The financial aid offices of the schools that interest you can provide detailed information on the types of aid available from their school, the required applications and deadlines.

$10,000 Scholarship.
12 Winners. Enter today.

Financial knowledge and help with finances can improve your college experience. Here's a chance to get both.[1]

Learn More About the Student Solution Scholarship

College Savings Plans For Your Student

In addition to regular interest-bearing savings accounts, college savings plans are available to help you increase how much you can save and contribute towards funding an education.

529 Plans
"Qualified Tuition Plans" 

529 plans allow you to save for higher education for a named beneficiary or prepay future tuition in today's dollars, and can offer significant tax advantages. Parents, grandparents, siblings, uncles, aunts or friends can establish them. You can even set up a plan for yourself as long as the plan is designated for education funding needs.

Coverdell Education
Savings Accounts

A Coverdell Education Savings Account (CESA), formerly known as an Education IRA, is designed to help you set aside money for the qualified education expenses of your children, grandchildren or any other eligible beneficiaries. You cannot deduct contributions on your tax return, but the earnings are not taxed while they are held in the account.

When your child is ready to head to college, distributions from this account will be tax-free if they're used to pay qualified education expenses. These funds may also be used to save for elementary and secondary education.


A custodial account under the Uniform Gifts to Minor Act (UGMA) and Uniform Transfers to Minor Act (UTMA) is another way to save for your child's future higher education needs. Although not tax advantaged - earnings and withdrawals may be subject to your child's tax rate - custodial accounts allow you to contribute as much as you like and give you maximum control over investment choices and decisions.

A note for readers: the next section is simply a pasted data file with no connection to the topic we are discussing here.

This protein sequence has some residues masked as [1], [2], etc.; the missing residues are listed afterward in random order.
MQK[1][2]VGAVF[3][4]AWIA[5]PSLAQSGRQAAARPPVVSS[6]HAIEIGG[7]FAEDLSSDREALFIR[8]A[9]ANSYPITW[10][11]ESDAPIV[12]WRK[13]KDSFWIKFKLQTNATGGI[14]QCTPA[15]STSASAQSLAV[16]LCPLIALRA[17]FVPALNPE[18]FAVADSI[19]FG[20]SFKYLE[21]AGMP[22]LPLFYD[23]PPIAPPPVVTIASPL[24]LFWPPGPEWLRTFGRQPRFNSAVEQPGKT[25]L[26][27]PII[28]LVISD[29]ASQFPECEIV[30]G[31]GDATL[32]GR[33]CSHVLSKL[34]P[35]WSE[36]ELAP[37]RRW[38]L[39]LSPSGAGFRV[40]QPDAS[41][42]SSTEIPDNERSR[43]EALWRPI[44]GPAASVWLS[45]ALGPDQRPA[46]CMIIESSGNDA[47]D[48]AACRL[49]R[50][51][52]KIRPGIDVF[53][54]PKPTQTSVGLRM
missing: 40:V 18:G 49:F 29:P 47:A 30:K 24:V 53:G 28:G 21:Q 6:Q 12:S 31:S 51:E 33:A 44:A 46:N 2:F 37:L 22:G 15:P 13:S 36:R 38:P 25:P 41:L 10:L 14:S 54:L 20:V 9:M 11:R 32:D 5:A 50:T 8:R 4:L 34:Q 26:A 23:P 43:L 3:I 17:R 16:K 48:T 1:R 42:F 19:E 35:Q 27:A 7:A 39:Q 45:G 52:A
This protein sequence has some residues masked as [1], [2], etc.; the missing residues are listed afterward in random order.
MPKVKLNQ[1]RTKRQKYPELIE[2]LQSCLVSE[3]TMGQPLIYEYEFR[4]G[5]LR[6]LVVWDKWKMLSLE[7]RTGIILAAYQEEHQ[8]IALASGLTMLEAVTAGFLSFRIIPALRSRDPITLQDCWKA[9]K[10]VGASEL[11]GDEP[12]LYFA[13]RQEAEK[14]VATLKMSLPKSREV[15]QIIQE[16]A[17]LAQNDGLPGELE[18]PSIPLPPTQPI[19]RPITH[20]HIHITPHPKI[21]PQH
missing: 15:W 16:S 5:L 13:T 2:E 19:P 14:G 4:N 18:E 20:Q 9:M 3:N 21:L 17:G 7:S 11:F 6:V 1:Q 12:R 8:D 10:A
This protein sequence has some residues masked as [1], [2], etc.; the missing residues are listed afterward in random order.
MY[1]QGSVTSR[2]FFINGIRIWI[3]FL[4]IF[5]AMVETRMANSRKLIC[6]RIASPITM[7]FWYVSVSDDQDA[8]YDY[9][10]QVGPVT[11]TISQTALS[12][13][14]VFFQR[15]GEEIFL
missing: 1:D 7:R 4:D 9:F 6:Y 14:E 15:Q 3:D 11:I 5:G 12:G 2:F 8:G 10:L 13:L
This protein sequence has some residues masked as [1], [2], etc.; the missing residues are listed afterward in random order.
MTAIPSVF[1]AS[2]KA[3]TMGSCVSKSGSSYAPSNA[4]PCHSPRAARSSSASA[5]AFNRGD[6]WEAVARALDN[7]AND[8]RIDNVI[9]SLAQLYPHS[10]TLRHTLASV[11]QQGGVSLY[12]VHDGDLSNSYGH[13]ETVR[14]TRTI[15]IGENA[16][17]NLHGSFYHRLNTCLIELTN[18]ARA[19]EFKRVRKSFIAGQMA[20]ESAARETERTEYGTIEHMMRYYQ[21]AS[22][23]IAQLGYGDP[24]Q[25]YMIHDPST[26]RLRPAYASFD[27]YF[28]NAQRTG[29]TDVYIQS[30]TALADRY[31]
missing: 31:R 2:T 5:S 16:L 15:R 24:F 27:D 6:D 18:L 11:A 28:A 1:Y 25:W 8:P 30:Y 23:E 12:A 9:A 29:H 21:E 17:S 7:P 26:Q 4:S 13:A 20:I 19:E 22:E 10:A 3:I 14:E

Student Loan Insights


6 Proven Steps to Help You Pay for College

Plan your college journey with confidence. Explore practical methods on how to pay for college, from federal aid to innovative funding strategies.

6 min read


Scholarships: Where to Find Them

Scholarships are a great way to reduce how much you’ll pay out of pocket for school. Here are PNC’s tips for securing scholarships.

4 min read


Subsidized vs. Unsubsidized Student Loans: What Borrowers Need to Know

Choosing a student loan? Discover the key differences between subsidized vs unsubsidized loans and how they impact your college funding.

6 min read

Repaying Your Student Loans

Find out if refinancing makes sense for you—click the tabs below to learn more.

One way to help achieve your financial goals is to refinance your student loans. Whether you’re looking for the convenience of a single monthly payment or want to save money over the life of your student loan(s), PNC can help.[2]

The PNC Education Refinance Loan (PERL) is specifically designed for refinancing student loans. To learn more about the options available to meet your unique needs, watch our series of videos on student loan refinancing. 

Video: Why Refinance

Consolidating your student loans can make managing your student debt simpler with only one service provider and one monthly payment.

Video: Simplfiying Payments

Select the repayment term that best meets your financial goals: shorten your term to reduce total paid or extend your term to lower monthly payments.

Video: Repayment Period

You may want the security of knowing your rate is locked in for the life of your loan. Or, perhaps you'd prefer a lower rate right now, knowing you could pay more later on if rates go up. Whatever you decide, we've got you covered.

Video: Interest Rates

Learn what you need to get started, including what you'll need and how to apply.

Video: Getting Started